When Loreta Robinson’s employer announced plans to move the customer service center where she had worked in Winchester, Ky., she decided not to follow the job to Michigan, instead opting to remain in her native Frenchburg and look for work closer to home.
After all, Robinson possessed a skill set employers look for in potential hires and plenty of experience in administrative and customer service work. Finding a new job shouldn’t prove difficult.
But after a few months of searching for work on her own, things weren’t working out. In part, she felt her age presented an obstacle to overcome, though she was still in her 40s and had a strong work history to rely upon.
“I had been looking for a job for two or three months, and at my age there’s not a lot out there,” Robinson said.
It was June 2016 when Robinson happened upon a flyer at her local grocery store promoting employment services through the Kentucky Career Center JobSight and Gateway Community Action Agency in Menifee County.
She called the number on the flyer and made an appointment, though she wasn’t quite sure what to expect. She wasn’t very familiar with Gateway or the services the agency offered.
Gateway Community Action provides Workforce Innovation and Opportunity Act (WIOA) services in Menifee and Morgan counties, under contract with the Eastern Kentucky Concentrated Employment Program, Inc. (EKCEP). Those services include programs for adults, dislocated workers, and for in-school and out-of-school youth who may need assistance honing skills such as résumé building or networking with local employers.
“When I went in, they helped me sign up, fill out the paperwork, and put me on a computer and helped me do my résumé,” Robinson said.
Robinson was eventually paired with Cindy Hurt, an expert career advisor who would ultimately help Robinson re-enter the workforce and land a job. And it wasn’t long after meeting her new client that Hurt said they had a plan ready to move Robinson forward in her job search.
“Teleworking was something she was interested in, but she didn’t know how to go about the process,” Hurt said, adding that she introduced Robinson to a program called Teleworks USA.
An initiative of EKCEP, Teleworks USA connects prospective teleworkers with legitimate remote-work opportunities and digital literacy workshops through its website, www.teleworksusa.com.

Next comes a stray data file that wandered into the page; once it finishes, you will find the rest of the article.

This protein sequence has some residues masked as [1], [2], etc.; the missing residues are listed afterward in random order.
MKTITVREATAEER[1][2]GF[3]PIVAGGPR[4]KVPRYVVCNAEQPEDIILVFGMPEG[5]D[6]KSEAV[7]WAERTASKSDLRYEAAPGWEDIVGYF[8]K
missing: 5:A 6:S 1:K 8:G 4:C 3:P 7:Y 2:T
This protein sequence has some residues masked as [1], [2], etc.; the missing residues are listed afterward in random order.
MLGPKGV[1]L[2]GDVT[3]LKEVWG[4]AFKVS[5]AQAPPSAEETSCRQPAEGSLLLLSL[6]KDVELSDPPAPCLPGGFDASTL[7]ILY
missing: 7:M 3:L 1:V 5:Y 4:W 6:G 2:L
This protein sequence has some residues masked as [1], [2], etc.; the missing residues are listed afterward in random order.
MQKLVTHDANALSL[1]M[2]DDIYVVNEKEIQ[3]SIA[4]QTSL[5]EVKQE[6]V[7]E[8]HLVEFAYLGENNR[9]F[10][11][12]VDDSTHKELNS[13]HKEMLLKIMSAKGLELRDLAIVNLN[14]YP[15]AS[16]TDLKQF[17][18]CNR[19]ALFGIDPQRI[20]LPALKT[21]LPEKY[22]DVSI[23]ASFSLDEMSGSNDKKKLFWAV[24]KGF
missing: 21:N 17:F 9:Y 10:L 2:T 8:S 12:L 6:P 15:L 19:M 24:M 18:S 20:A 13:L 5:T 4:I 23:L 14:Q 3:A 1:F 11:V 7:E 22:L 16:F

Hurt assisted Robinson as she created a profile on the Teleworks USA website, developed a digital résumé, and began searching for available jobs listed on the site. Robinson admitted to a bit of apprehension about work-from-home jobs, and wondered if they were just scam positions.
“I first talked with Cindy, and she explained everything,” Robinson says. “All of the companies on the (Teleworks USA) site were legit companies, and she put me more at ease with that and she walked me through how to actually search for jobs and how they were listed.”
Robinson applied for several jobs, and it wasn’t long before she landed a work-from-home position with the global services company Concentrix. Even still, there remained a small hurdle Robinson would have to clear before she could begin the hiring process.
“It looked as if I was going to get the job, but I had to get a headset,” Robinson explained.
The position Robinson applied for provides customer support for a major computer software and hardware company. She would provide that support on her home computer via a broadband internet connection. A headset was a required piece of equipment that Robinson couldn’t afford after three months without a steady income.
Fortunately, Hurt determined that Robinson was eligible for supportive services and was able to cover the cost of the headset through WIOA funds. Robinson noted that without assistance from her career advisor, the position with Concentrix would have fallen through.
“If they hadn’t been able to help with the headset, I wouldn’t have been able to pick up the cost for it,” Robinson said.
Robinson began her first work-from-home job in July 2016, just a month after first signing up for services with Gateway. There was an initial period of getting used to working from home, she said, especially during the first few days of training. But it wasn’t long before she made the adjustment and it was like any other job.
“I had a little trouble the first couple of weeks, because you’d be sitting there in training and you’re on camera, and I’d be looking around and I could really get up and do the dishes,” Robinson said with a laugh. “But you can’t do that. You’ve got to get in the mindset that this is a job, you’ve got to get focused, and Concentrix helped me with that.”
Fast forward to January 2017 and Robinson says she’s settled into her job and enjoying it. And when she thinks back, she’s glad that she talked herself into visiting the Gateway office.
“I’ve told everybody, run in there and Cindy’s got your back,” she says. “They made it very easy for me to relax, and they let me know they were there to help me, not pass any judgment on me for needing help. They just put me at ease.”
EKCEP, a nonprofit workforce development agency headquartered in Hazard, Ky., serves the citizens of 23 Appalachian coalfield counties. The agency provides an array of workforce development services, administers the Hiring Our Miners Everyday (H.O.M.E.) program for dislocated coal miners and their spouses, and is the White House-designated lead organization for the federal TechHire designation for Eastern Kentucky. Learn more about us at http://www.ekcep.org, http://www.jobsight.org and http://www.facebook.com/ekcep.